Viral polypeptide analysis by polyacrylamide gel elec-trophoresis. AM, MM, and MDBK cell monolayerswere cultured in 35-mm dishes in the usual manner,washed, and infected at a multiplicity of 10 with IBRvirus. After the virus was permitted to adsorb for 1 h at37°C, the monolayers were washed and overlaid withmethionine-free MEM (no. 79-0115; GIBCO Labora-tories, Grand Island, N.Y.) containing 1% FBS. Afterincubation for a further 6 h to permit cessation of hostprotein synthesis, 25 ,uCi of [35S]methionine (SJ204;Amersham Corp., Arlington Heights, Ill.) per ml wasadded to each culture. The cells were harvested at 20 hp.i. They were suspended in 100 ,ul of dissociationbuffer (0.06 M Tris [pH 6.8], 0.00125 M bromophenolblue, 1.25% sodium dodecyl sulfate, 12.5% glycerol,0.15 M 2-mercaptoethanol), sonicated for 10 s at apower setting of 7 in a Sonifier cell disruptor (Bioson-ics, Plainsview, N.Y.), and boiled for 2 min.Samples were electrophoresed in the presence of

sodium dodecyl sulfate through 7.5 or 10% polyacryl-amide gels as described by Laemmli (17), using a 15-cm vertical electrophoresis apparatus (Richter Scien-tific, Vancouver, B.C., Canada). Gels were dried andautoradiographed on Kodak X-OMAT-R film. Molec-ular weights of radioactive bands were determined bycomparing their Rf values with those of markers withknown molecular weights (high- and low-molecular-weight calibration kits; Pharmacia) electrophoresed onthe same gel structure.

Detection of viral nucleic acid synthesis. Bovine kid-ney cells or bovine macrophages that had been incu-bated in vitro for 48 h in the presence or absence ofLPS were infected at an input multiplicity of 10 withIBR virus or mock infected. At 6 h p.i. 10 p.Ci of[methyl-3H]thymidine (24 Ci/mmol; Amersham Corp.)per ml was added to infected cultures or 2 ,uCi of[14C]thymidine (55.7 mCi/mmol; Amersham Corp.)per ml was added to the mock-infected cultures. At 20h p.i., cells were removed with the aid of a rubberpoliceman, and infected and uninfected cultures weremixed, washed with TE buffer (0.01 M Tris, 0.001 MEDTA, pH 8.0), and suspended in 1 ml ofTNE buffer(0.01 M Tris, 0.15 M NaCl, 0.001 M EDTA, pH 8.0).Proteinase K and sodium lauryl sarkosine (SigmaChemical Co., St. Louis, Mo.) were added to 100 ,ugand 1 mg/ml, respectively, to lyse the cells. After 24 hat room temperature, the lysate was made up to adensity of 1.72 g/ml with CsCl and centrifuged for 72 hat 35,000 rpm in a Beckman type 50 Ti rotor. Thegradients were fractionated, and amounts of 14C and3H in each 0.25-ml fraction were determined with theaid of a Beckman LS8000 scintillation counter.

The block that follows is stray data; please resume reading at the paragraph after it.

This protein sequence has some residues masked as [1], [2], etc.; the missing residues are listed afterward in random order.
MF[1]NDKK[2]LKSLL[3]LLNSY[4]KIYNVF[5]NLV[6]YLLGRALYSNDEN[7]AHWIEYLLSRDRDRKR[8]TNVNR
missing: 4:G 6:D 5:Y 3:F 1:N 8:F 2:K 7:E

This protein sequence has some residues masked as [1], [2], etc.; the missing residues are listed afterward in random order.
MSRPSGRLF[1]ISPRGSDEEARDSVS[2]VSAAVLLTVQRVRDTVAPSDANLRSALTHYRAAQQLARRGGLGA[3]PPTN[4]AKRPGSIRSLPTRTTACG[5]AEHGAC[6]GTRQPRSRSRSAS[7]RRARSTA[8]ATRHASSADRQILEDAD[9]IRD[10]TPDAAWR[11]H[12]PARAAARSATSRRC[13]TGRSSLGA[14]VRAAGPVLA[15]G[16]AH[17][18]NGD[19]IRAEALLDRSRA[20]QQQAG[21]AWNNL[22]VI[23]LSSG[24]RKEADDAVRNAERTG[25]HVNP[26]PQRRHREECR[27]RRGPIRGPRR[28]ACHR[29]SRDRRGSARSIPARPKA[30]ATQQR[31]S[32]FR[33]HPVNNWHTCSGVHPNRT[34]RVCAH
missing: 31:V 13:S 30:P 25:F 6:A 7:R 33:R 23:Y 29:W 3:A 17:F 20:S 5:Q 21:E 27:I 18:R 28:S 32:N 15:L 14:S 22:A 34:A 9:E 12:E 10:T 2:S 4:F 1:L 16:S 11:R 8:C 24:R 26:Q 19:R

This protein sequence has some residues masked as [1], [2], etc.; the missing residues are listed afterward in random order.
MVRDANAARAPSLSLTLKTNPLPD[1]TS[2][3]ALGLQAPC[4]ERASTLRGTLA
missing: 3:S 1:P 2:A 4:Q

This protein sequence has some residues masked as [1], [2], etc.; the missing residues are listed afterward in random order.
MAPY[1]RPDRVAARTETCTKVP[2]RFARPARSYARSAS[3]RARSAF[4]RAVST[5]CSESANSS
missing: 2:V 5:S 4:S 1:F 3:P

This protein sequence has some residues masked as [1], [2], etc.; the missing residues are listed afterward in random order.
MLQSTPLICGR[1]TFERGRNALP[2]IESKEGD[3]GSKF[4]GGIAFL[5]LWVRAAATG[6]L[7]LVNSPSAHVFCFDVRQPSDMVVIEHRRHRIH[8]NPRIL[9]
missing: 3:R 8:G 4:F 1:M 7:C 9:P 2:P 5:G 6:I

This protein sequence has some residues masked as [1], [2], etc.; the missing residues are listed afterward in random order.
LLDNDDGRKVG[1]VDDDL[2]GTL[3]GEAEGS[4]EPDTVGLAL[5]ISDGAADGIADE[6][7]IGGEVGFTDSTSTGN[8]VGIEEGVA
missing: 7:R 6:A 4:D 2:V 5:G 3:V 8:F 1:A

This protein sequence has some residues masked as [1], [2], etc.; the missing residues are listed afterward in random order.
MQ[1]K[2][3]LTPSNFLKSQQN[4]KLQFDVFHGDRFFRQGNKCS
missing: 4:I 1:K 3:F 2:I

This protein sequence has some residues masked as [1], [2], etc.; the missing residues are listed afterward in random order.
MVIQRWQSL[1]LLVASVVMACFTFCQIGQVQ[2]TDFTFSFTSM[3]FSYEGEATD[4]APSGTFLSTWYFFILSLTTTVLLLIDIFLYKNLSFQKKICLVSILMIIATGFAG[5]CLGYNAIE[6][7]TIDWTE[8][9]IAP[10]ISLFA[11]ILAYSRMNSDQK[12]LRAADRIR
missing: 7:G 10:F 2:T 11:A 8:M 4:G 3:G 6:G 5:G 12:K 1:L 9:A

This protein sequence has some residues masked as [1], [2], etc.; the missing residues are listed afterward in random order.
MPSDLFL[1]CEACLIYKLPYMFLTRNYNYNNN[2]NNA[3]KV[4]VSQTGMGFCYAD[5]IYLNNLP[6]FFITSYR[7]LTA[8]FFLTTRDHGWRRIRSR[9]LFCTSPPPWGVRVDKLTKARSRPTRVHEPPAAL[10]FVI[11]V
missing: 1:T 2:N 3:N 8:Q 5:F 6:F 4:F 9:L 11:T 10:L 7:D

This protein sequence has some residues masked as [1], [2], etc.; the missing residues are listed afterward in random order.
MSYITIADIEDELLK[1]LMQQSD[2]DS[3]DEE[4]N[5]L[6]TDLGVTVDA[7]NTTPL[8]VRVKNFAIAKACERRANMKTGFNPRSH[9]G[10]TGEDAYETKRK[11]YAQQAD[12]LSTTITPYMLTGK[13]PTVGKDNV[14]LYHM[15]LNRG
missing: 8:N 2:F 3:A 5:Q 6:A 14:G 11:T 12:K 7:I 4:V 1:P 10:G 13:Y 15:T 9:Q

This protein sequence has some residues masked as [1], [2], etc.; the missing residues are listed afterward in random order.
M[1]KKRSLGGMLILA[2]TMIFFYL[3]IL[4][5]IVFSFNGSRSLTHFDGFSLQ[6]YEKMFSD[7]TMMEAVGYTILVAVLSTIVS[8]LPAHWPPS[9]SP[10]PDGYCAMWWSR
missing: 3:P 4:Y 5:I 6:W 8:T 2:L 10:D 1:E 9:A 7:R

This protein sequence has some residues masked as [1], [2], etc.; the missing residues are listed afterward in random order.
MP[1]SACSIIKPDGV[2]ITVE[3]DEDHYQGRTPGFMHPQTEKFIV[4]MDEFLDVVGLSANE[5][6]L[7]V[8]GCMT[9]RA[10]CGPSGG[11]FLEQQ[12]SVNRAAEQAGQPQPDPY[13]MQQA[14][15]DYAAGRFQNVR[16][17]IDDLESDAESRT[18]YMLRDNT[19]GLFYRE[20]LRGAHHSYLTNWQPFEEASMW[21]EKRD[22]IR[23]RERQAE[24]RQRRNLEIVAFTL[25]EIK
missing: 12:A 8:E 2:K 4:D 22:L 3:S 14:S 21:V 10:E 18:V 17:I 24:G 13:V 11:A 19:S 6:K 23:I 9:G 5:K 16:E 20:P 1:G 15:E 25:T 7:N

RESULTSIBR replication in bovine AM. (i) Immunofluo-

rescence and virus yields. Initially, we attemptedto determine whether IBR virus could infectbovine AM. Infection at an input multiplicity of10 resulted in the development of cytopathicchanges in some cells as early as 8 h p.i. Also,cells began to show cytoplasmic fluorescence atthis time (Fig. la). As time progressed, thedegree of fluorescence and cytopathology in-creased such that the entire monolayer began todetach by 16 to 20 h p.i. A comparison of therate of development offluorescence demonstrat-